Yeah, that's a good question, because I just struggle every day with what's happening out there. You know, it's a mess, and the numbers don't reflect the quality. You know, it's, it's all a paradox, like someone's singing and swearing their face off, you know, might have 50 million plays. But it's quite an X rated generation and they don't really know what they want. It's just sort of, they're getting fed it and it's the easiest way to feed it beacuse it just soaks into that culture. And it's like, the low ball kind of, yeah, the low hanging fruit kind of thing, and I just try real hard to sort of live in another world that's not "this" musical world and just make great records. And yeah, I just do what I've always done like all the guys that I love, from Walt Disney to the guy that started Lego, they were talking about quality is the best business model. And that's all you can do.
You brought up the force feeding and this X rated generation and it reminded me - I was joking recently with a friend about remembering buying your first CD that had an explicit language or like 18+ sticker on it when you were a kid and like, really feeling like you were getting away with something, you know?
Yeah, it's dangerous, man. It's a dangerous world. And you see what's happening with the crime and everything. It's just all reflected in society and it's kind of scary, Yeah, I just struggle with social media, because it's like, the vanity these days translates to commerce, you know, so it's like, if I can talk more about my generation, and I, about Me, me, me, it could translate into... Yeah, it's just a strange thing, and I can't look at it.
Do you think, from an artist's point of view, that social media is basically a necessary evil?
Yeah. Yeah, it is. And it's hard, because you gotta go with the way the world's gone. Right? You got to, it's like, it's like my business to live in the culture. So it's like, how do you be, you know all the preachers say "be in the world, but not of the world" *laughs*
It's like it's like a real fine line. Yeah, you have to use that. But yeah, man, I gotta filter myself of looking at that because I see someone playing to a stadium or, you know, this guy's just sold this art for this amount and I just go into this spiral like, immediately like, you know, you've lost and you're just living in the 1840s or something. And yeah, you're 3000 years old *laughs*
I'd probably rather be in the 1840s sometimes *laughs* You said people playing stardiums which makes me wonder about how the tracks on Listen to the Water are translating live? Is that something you think about when putting a record together, like "how can I play this live"?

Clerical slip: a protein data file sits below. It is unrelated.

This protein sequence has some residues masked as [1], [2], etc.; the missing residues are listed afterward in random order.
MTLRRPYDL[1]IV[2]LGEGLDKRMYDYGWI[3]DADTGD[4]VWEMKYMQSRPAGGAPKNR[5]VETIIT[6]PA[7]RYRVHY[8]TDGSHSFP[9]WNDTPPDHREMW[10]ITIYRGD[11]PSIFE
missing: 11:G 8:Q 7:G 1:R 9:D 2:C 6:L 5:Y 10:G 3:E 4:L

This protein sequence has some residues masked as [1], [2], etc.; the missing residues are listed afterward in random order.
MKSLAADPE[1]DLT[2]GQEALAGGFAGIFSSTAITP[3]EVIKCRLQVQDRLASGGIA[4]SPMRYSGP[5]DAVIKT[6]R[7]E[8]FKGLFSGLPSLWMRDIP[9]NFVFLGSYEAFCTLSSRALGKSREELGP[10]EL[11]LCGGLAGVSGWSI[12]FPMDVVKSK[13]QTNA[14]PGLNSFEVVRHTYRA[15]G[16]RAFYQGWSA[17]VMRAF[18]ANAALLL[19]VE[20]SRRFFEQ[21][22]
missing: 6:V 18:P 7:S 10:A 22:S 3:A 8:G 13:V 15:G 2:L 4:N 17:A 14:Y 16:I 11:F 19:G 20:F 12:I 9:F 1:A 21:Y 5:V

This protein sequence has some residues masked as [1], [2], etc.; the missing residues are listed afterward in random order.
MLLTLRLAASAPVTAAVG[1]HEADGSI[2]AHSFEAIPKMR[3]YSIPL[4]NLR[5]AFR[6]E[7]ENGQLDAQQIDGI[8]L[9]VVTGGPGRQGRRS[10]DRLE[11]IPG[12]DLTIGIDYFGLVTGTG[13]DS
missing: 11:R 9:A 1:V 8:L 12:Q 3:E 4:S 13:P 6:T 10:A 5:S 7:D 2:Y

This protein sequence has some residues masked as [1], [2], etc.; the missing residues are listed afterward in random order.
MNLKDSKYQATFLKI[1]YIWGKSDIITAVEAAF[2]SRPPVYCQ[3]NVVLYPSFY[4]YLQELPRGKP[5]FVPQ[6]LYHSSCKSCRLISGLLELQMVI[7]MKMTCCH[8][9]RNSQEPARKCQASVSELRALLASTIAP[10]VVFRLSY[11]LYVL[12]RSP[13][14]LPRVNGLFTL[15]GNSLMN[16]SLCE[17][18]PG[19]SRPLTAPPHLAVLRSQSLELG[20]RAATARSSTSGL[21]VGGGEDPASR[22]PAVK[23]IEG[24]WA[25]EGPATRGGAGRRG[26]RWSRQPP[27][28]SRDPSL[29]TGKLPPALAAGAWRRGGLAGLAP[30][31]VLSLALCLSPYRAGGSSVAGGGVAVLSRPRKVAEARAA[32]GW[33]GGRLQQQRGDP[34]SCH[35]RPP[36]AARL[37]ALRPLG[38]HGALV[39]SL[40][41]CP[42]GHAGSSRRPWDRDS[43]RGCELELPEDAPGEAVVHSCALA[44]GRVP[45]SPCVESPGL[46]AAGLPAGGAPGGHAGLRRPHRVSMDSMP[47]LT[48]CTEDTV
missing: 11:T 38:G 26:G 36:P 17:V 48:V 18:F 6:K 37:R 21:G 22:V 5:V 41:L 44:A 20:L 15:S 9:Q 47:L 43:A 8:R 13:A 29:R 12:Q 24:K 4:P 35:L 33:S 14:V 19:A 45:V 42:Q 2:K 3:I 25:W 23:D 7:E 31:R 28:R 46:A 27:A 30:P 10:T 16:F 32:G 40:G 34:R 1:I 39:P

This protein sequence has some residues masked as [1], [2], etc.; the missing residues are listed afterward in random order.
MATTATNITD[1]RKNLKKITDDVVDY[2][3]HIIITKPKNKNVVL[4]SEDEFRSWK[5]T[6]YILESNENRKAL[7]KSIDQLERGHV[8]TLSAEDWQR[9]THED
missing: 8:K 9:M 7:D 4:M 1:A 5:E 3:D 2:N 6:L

Totally, I've been rehearsing and I'm just working out how to, yeah, put it together, you know, get it going. When that'll be, when the tour I'm not really too sure, but it'll be fun, you know, because the songs are so chill and it's the complete opposite of Empire. Empire I'd have to like warm up for eight hours and wear super tight pants just to hit the falsetto, you know, where this is the opposite where it's in my low voice and all of that, like Don Williams or Willie Nelson. It's really, really chill so it should be fun.
My first thoughts now were getting your old man [Rick Steele] on tour for some of the gigs or something?
Yeah, we talked about it the other day. When we toured US, we did Vegas and Reno and all that I brought him on the road to support Empire, but this would be a great tour for him to come on and play some harmonica.
So the album's out Friday, Friday the 13th - does that mean anything to you at all?
I was born on the 13 so, I don't know, maybe that's why I'm all over the shop. Yeah a few people have said that so yeah, who knows? I kind of got pretty immune now to just not really expecting much you know, that sounds like a bit of a pessimistic maybe attitude, but I think the way the industry is now, you just have to put records out and you know I've always said songs will find the people that need to hear em, you know, and it is quite amazing who ends up hearing them sometimes.
Do you have an example of a very random person who's ended up hearing them?
Yeah, places all around the world from like Mongolia to this and that, but it was when we played a show in Lithuania on the border of Belarus, in a castle. And it was 15,000 people who knew every single Empire of the Sun song and was singing every lyric and that was like, "Wow, no one ever told me the songs made it to Lithuania".
Is that like a Spielberg kind of feeling then?
Unreal. Awesome, Luke, thanks so much for chatting, hopefully some Australian shows for the record sometime?
Definitely. Yeah, yeah. Thanks for the chat dude.